We have one of the biggest systems of tracking and tracing in the world. The idea that I sometimes get from people in this House is that, somehow, it is not one of the biggest systems in the world or one of the most effective in the world. I get that in this House, but I do not get it when I talk to my international colleagues. They ask me, “How did you manage to build this capacity so fast?” That is the truth of it.
Of course we need to continue to build it and to make sure it is continuously more integrated into the local communities, who can often go to reach the contacts that the national system finds it hard to reach. However, to argue that the enormous system that is working so effectively, with so many brilliant people working on it, is at the root of this challenge is, unfortunately, to miss the big picture, which is that, sadly, this virus passes on—until we have a vaccine or a massive testing capacity that nobody yet has, this virus passes on through social contact and that is, unfortunately, what we need to tackle in order to get this under control.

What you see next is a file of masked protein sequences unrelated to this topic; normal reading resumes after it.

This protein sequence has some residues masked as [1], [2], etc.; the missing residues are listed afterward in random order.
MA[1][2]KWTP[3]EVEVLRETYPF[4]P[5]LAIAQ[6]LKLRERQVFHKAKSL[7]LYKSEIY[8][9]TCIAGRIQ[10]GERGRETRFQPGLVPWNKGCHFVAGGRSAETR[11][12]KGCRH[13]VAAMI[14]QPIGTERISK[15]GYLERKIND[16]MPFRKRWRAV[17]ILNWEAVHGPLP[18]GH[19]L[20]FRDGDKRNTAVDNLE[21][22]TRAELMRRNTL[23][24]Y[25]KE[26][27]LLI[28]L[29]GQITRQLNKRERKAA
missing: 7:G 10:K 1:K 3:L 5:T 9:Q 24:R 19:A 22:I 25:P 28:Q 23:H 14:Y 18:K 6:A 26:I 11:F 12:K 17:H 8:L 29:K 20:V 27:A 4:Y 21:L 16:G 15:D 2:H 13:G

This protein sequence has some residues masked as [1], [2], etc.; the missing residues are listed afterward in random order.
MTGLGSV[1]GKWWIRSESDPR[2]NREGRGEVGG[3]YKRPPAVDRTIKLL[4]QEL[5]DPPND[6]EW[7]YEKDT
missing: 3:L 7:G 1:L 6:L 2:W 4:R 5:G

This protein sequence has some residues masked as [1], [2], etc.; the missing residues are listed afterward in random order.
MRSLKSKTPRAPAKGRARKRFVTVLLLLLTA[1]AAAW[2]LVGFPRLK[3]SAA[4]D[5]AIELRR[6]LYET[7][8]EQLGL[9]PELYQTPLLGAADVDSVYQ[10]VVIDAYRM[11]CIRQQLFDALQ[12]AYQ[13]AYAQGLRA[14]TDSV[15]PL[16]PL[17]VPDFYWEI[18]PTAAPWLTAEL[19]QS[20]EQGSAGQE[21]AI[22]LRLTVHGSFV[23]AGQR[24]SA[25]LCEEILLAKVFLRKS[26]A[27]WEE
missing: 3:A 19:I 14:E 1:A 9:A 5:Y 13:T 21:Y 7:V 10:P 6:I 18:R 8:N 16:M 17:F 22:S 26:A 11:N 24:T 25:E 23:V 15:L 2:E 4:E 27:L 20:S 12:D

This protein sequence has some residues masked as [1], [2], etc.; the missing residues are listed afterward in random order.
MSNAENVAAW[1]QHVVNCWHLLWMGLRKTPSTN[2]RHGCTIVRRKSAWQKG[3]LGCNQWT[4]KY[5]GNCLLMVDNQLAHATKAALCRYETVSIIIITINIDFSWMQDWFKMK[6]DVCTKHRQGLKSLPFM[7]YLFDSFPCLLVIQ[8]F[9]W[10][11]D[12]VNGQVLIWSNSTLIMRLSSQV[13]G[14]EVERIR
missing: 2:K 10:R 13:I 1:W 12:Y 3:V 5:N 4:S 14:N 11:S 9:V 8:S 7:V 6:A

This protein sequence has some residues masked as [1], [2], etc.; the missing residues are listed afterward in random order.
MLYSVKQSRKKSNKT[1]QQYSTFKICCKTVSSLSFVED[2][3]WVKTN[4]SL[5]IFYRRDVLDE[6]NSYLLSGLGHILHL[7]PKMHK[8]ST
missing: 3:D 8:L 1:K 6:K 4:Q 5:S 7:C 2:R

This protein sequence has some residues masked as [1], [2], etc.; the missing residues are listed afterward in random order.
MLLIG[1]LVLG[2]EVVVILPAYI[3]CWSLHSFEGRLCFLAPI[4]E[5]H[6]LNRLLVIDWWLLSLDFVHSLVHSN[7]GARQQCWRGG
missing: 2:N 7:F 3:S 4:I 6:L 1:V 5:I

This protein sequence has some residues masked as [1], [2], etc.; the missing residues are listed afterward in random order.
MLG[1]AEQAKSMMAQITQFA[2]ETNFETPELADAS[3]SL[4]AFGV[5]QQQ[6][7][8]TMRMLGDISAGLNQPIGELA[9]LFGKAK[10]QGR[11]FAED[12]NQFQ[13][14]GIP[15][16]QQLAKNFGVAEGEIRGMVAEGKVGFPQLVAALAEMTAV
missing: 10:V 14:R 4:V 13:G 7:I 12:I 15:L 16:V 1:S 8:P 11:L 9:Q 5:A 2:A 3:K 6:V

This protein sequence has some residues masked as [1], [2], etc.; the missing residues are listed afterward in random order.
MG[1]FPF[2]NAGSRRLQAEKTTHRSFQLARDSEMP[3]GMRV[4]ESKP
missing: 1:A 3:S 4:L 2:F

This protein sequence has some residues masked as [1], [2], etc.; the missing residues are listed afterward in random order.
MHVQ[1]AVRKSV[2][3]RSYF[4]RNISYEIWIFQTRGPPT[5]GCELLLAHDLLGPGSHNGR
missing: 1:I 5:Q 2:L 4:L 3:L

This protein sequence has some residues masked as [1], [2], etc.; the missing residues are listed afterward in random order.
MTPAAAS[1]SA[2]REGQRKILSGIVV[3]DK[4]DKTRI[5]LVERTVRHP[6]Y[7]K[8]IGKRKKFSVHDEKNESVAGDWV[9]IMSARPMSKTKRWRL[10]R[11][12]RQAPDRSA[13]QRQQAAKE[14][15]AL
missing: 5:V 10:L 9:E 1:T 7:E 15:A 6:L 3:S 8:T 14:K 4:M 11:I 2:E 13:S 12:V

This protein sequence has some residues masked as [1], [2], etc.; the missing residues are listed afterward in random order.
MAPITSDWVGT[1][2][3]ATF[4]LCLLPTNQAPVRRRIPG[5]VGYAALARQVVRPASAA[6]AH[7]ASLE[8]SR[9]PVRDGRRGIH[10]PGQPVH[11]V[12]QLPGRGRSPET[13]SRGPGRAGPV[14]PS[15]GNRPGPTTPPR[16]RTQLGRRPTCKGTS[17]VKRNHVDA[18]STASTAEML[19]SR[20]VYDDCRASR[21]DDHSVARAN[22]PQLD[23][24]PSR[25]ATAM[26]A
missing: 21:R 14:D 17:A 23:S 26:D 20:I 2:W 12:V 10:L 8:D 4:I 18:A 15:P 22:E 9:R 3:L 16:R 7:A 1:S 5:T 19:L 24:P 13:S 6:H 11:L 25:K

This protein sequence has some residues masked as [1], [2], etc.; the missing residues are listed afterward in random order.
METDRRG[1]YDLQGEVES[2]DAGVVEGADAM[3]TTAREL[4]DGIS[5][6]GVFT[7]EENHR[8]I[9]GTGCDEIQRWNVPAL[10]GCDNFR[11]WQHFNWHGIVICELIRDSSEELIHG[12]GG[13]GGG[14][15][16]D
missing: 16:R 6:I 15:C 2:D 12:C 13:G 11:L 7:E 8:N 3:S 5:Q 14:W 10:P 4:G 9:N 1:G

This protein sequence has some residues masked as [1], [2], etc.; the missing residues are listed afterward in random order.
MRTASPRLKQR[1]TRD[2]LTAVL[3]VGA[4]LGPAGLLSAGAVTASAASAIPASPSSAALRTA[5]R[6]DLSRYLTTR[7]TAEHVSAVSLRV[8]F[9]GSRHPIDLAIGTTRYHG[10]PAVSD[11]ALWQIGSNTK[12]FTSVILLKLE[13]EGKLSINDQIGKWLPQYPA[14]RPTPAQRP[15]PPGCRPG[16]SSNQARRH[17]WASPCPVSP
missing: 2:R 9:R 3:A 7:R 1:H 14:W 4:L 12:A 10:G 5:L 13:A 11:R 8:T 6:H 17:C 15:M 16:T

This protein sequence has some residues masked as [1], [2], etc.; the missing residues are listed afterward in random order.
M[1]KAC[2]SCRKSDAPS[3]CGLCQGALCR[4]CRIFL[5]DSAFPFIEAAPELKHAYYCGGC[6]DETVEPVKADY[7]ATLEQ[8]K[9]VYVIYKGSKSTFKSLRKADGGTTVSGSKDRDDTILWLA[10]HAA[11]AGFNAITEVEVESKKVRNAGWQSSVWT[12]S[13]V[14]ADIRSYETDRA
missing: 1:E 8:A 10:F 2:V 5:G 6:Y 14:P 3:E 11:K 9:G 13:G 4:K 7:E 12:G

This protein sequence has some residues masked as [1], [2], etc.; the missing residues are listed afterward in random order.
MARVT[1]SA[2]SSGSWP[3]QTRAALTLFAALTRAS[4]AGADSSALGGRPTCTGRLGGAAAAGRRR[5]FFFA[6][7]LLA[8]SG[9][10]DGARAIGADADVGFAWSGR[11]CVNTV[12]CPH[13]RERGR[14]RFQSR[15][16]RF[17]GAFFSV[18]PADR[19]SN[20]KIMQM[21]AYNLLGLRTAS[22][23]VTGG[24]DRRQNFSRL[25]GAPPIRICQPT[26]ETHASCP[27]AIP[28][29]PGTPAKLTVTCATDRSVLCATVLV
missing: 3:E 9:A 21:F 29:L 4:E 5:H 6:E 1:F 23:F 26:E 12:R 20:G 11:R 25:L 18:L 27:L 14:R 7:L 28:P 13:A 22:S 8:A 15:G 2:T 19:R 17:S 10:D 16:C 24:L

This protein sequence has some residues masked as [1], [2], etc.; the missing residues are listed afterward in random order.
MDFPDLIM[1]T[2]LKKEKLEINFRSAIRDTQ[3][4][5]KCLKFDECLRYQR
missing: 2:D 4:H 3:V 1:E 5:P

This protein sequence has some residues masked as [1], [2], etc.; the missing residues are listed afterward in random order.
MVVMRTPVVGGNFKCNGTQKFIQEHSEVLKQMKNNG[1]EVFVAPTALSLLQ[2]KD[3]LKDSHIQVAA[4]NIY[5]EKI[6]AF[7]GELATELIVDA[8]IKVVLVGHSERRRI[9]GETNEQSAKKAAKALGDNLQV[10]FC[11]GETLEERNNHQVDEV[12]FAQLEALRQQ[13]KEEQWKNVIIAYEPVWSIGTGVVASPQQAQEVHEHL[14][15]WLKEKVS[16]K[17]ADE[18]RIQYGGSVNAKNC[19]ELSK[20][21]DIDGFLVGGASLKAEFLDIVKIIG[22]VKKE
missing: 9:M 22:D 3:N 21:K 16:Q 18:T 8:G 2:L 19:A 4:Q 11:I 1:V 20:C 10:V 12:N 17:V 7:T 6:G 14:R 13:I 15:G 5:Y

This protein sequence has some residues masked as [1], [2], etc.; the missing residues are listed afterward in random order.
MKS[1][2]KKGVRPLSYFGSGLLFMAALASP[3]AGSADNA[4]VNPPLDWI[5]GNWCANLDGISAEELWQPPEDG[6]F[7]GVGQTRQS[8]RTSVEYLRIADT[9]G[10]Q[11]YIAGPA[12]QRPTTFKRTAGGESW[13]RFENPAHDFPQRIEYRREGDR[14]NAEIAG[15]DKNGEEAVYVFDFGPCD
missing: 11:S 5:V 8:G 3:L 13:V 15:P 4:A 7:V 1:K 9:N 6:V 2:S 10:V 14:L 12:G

Let me make a point about the numbers. In the first peak, about 8% of people caught covid and 42,000 people died. If we do not have the virus under control, even with the better survival rates we now have, thanks to both drug discoveries by British science and improvements in clinical practice, those figures will multiply. In addition, harder economic measures would then inevitably be needed to get it under control and they would be needed for longer. If you, Madam Deputy Speaker, like me, want our economy back on full throttle, we need to keep this virus in check.